AT&T (NYSE:T), which competes with Verizon (NYSE:VZ) and Sprint (NYSE:S), reported a sharp growth in consumer IP data revenues, driven by increased adoption of its fiber optic network U-Verse. AT&T provides services like TV, digital voice and broadband through U-Verse, and the use of these services has increased IP data consumption. We estimate that the internet and TV business constitutes about 19% of the $38 Trefis price estimate for AT&T’s stock.
For the first time in the past several quarters, AT&T has seen quarterly growth in its consumer wireline revenues and this is mainly attributable to U-Verse subscriber additions.
Below we discuss how U-Verse is driving AT&T’s wireline revenues, which has seen a declining trend since recent years.
U-Verse Drives 32% Year-Over-Year Growth in Consumer IP Data Revenues
AT&T observed a net gain of 231,000 U-Verse subscribers in the first quarter of 2010, taking the total U-verse subscriber base to around 2.3 million. Increasing U-Verse adoption is helping AT&T in the following ways:
- The U-Verse customers tend to subscribe to multi-play bundles due to the bundled cost savings. The availability of higher bandwidth allows transmission of more HD content and faster broadband speeds, and is thus attractive to customers.
- AT&T has observed high broadband and voice attach rates for U-Verse. Typically, more than 75% of U-Verse TV customers also subscribe to U-Verse broadband and voice.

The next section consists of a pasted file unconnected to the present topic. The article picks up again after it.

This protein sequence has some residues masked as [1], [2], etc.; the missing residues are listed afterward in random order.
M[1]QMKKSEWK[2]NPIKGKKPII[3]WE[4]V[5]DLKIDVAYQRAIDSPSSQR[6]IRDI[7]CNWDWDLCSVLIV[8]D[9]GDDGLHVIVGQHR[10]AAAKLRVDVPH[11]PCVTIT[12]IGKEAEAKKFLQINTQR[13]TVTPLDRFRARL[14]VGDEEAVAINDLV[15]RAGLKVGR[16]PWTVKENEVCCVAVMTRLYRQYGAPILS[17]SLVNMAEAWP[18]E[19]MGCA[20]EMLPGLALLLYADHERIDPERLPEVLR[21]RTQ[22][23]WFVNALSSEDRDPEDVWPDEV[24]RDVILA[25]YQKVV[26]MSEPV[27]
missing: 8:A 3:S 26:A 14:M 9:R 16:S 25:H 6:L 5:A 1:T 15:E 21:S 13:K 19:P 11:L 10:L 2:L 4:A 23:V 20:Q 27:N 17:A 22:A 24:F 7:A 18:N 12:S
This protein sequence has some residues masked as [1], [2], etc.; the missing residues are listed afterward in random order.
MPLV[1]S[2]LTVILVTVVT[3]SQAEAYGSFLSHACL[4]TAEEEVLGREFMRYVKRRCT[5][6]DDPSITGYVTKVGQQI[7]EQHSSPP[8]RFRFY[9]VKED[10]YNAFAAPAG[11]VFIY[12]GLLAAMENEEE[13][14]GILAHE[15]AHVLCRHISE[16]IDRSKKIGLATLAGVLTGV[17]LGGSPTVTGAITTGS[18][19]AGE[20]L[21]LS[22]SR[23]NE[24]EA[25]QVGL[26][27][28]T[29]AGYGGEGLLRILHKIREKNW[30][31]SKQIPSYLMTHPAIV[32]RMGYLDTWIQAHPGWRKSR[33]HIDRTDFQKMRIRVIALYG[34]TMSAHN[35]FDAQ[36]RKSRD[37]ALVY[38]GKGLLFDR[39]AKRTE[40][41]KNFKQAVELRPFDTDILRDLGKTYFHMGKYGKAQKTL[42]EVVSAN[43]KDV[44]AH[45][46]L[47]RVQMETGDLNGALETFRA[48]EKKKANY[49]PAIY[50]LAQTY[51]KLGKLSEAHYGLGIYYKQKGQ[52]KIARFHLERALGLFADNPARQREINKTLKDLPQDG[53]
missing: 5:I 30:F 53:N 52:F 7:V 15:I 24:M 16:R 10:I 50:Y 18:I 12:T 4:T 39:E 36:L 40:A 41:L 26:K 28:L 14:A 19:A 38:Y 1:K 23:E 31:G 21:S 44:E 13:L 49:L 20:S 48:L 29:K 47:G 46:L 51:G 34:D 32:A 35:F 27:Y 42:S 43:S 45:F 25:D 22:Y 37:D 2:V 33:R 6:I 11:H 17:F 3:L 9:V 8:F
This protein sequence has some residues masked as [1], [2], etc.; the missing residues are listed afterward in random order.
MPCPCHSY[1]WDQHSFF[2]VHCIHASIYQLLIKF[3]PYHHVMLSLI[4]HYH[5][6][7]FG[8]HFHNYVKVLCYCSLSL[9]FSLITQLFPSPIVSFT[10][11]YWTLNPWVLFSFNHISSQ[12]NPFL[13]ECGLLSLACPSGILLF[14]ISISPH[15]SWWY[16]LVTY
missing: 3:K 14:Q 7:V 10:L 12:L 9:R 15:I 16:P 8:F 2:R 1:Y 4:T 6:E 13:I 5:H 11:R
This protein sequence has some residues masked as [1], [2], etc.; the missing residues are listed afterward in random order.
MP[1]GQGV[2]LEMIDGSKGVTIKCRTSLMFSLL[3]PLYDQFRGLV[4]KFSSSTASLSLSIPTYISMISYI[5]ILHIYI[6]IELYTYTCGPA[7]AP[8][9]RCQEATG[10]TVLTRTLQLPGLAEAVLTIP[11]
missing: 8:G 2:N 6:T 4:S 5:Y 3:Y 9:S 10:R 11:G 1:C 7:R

We currently estimate that AT&T will reach a U-Verse TV subscriber base of more than 9 million by the end of Trefis forecast period.
You can modify our forecast below to see how the change in U-Verse TV subscribers can affect AT&T’s stock price.
Rebound In Broadband Subscriber Additions for AT&T
AT&T saw a net gain of 255,000 wireline broadband subscribers for Q1 of 2010, representing one of the best quarterly increases for the company. The additions were primarily driven by the success of U-Verse and improved performance of DSL.
AT&T saw a slowdown in broadband subscriber growth in the recent years due to weak DSL performance. However, with strong support from U-Verse expansion, we expect AT&T’s broadband business will continue to gain customers.
Overall Consumer Wireline Revenues May Get Back On Growth Track
Although AT&T’s consumer IP revenues have grown consistently, its overall consumer wireline revenues have seen negative growth due to a decline in phone landlines. After several quarters of continuous decline, AT&T posted small growth in overall consumer wireline revenues in the first quarter of 2010.
This implies that U-Verse additions are beginning to offset the decline in revenues due to disconnect in landline phones. If this trend continues, AT&T can get back on track and see growth in its consumer wireline business.
For additional analysis and forecasts, here is our complete model for AT&T’s stock.
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